The following guest blog will appear on Amanda de Cadenet’s new Lifetime TV website, TheConversation.com.
To conquer fear is the beginning of wisdom.
As a young child, I convinced myself that my mother was an omnipotent being. Then one day, a neighbor’s puppy got hit by a car. I remember blurting out that my mother could save it. I scooped up the broken, bleeding animal into my arms, ran home as fast as I could and I presented the dying dog to my mother. I got the shock of my life when my mother told me there was nothing she could do. The puppy had died.
That experience rocked me to my core. Like many young children, I set my parent upon Mt. Olympus’ highest throne because it made me feel safe and secure. With the myth of my mother’s omnipotence suddenly shattered, I felt real fear rise inside me for the first time. In that instant, the world had become a dangerous, unpredictable place.
For the Ancient Greeks, concepts of fear and terror occupy a prominent place in their mythology. They believed Ares –the god of war and bravery- led Greek forces into battle astride a great chariot driven by his twin sons, Deimos, the god of terror, and Phobos, the god of battlefield panic. Their “job” was to strike fear into the opposition and raise the specter of battlefield rout. And because their mother was Aphrodite – the goddess of love – Deimos and Phobos also represented the fear of losing a loved one.
It is significant that the two-headed beast of fear drives the chariot into battle, but it is Ares -the mythic ideal of bravery– who directs it. Aphrodite, the goddess who bore fear and panic, was also the goddess of wisdom. So metaphorically, wisdom and courage override and control the forces of fear and doubt.
As we all know, in real life, this matrix is typically turned on its head. We allow our fears to drive our actions. Like those soldiers in battle, we fear loss above all else. Fear clouds our perception, makes us hesitate -or worse- retreat from what is best for us.
Early in human evolution, the fight or flight instinct was a necessary response to protect us from physical harm. Where fear becomes problematic is when it keeps us from realizing the full potential of who we are. This chronic type of fear is usually instilled in us from an early age when we are most vulnerable. The deeper the impression, the more difficult it is for us to stop fear from coloring our decisions as adults.
This is especially true for people who have suffered sexual, physical or emotional or abuse during childhood. Because these individuals were betrayed by parents, relatives and other adults whom they implicitly trusted, they came to perceive the world as a completely unsafe, threatening place. Fear doesn’t just inform their decisions; it literally rules their world.
Women who have survived childhood trauma are particularly vulnerable to this brand of life-impairing fear. They make poor decisions based solely out of fear: staying in an abusive relationship; seeking out dysfunctional partners, staying in a job that is unchallenging and/or unrewarding. The dark inheritance that stays with women long after their childhood abuse is the fear they are damaged beyond repair and therefore, unloveable.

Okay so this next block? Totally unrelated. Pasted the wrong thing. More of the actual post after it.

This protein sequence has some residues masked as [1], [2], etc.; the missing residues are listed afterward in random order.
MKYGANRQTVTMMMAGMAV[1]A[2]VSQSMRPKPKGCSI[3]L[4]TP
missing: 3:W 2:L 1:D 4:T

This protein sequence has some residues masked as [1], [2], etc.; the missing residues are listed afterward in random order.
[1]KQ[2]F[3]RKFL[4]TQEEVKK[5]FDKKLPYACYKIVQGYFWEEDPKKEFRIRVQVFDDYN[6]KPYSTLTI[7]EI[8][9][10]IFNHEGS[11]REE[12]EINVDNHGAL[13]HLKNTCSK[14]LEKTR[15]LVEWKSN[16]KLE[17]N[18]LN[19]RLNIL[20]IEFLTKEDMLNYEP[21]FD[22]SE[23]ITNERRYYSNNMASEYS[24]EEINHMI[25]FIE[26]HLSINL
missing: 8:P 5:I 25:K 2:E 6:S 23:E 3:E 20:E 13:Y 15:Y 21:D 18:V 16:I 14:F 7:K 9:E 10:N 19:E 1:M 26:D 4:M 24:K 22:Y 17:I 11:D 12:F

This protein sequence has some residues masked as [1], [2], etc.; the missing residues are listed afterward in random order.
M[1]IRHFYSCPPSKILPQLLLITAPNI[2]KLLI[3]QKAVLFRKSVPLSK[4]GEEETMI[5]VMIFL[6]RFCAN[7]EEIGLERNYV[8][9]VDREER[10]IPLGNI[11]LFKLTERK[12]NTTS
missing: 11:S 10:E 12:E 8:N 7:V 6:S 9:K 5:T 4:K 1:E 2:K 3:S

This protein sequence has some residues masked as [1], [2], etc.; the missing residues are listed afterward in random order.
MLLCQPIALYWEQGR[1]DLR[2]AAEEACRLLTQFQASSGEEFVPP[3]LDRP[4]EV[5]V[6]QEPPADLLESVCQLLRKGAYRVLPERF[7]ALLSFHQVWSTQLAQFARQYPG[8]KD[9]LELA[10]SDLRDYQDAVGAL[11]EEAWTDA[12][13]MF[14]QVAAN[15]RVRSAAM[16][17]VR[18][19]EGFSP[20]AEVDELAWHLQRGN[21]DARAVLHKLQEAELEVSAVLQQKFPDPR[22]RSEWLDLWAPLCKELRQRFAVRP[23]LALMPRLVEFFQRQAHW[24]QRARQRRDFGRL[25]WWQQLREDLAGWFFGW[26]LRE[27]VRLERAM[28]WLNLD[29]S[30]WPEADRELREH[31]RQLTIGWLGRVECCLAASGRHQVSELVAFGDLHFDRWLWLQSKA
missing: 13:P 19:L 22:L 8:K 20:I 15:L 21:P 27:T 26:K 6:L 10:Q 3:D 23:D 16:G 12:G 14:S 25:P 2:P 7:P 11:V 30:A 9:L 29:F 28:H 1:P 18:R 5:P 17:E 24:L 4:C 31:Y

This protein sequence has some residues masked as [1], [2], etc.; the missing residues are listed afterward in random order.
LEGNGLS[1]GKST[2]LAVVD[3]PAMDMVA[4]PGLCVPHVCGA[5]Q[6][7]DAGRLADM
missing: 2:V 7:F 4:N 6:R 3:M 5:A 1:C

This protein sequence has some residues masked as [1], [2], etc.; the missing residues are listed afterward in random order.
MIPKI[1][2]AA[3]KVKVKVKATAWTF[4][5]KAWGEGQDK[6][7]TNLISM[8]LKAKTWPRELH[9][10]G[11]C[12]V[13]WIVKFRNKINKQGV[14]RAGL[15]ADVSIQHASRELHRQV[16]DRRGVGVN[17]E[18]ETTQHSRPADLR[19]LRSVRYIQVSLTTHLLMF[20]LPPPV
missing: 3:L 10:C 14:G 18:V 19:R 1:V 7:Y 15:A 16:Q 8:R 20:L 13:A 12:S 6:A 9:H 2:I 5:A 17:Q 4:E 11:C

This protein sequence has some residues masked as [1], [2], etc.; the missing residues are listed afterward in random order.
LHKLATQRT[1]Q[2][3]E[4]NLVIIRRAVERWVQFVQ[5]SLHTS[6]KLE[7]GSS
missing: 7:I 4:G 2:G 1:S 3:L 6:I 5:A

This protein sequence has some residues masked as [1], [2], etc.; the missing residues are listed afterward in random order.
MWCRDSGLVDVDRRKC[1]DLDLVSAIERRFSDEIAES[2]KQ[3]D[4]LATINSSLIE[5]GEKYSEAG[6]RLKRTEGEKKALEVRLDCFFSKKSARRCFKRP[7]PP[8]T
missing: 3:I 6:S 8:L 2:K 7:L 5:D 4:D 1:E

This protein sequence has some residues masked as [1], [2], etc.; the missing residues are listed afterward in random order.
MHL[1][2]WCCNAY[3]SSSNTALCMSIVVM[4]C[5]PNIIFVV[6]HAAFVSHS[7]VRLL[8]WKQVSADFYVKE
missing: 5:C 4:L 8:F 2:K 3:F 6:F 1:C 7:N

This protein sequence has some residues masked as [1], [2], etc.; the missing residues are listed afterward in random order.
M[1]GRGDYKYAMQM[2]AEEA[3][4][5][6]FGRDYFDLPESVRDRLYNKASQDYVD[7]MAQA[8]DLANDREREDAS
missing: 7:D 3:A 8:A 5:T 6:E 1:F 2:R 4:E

By surrendering their life to fear, women ignore the truth of their lives. This is the most toxic aspect of chronic fear. The longer this denial continues, the harder it becomes to actually confront the truth. Fear is the villain paralyzing us in hopelessness and stopping us from moving forward to become the heroine of our own life.
A life lived in fear is a half-lived life. But a life lived without fear is unrealistic. So the goal should be to manage your fear; not let it drive you. You can even use fear to your advantage as a constructive initiator. Sometimes controlled discomfort is excellent motivation to climb out of the passenger seat and take the wheel. In fact, entering an unfamiliar, even uncomfortable emotional space is a crucial first step to reaching your full potential.
If you want to live the life you’ve always imagined, kick fear out of the drivers seat and take some risks. Start With These Basic Steps:
1. Be honest and tell yourself the truth about your life. How has fear directed your decisions up to this point? What might fear prevent you from doing in the future? Is it worth staying where you are now?
2. Ask yourself, is there any truth to my fears? You can’t know the answer to that question until you’ve faced them. Generally speaking, things are usually not as bad as you imagine. Remember what FEAR stands for: False Evidence Appearing Real.
3. It takes courage, but you should risk telling others the truth about how they have impacted your life – negatively or positively. If you fear they will abandon or no longer love you, ask yourself: “What good is having someone around with whom I can’t risk telling the truth?”. If you fear being alone, consider how alone you’re already feeling right now.
4. Do something that scares you. You don’t need to ride a rollercoaster or jump out of a plane to accomplish this. If finances scare you, balance your checkbook. Risk being honest will yourself and others.
If you’re frustrated with where you are, take a page from Greek mythology: adopt the warrior mentality of Ares to contain and channel your fear. Employ the wisdom of Aphrodite to understand that the truth will ultimately set you free, even when that truth scares you. Put fear in its place. Use its energy to get what you want. Take the reins to the chariot, choose a destination and live the life you’ve always imagined.
Arlene Drake, Ph.D., is a Los Angeles-based psychotherapist specializing in childhood trauma recovery. For more information, please visit ArleneDrake.com.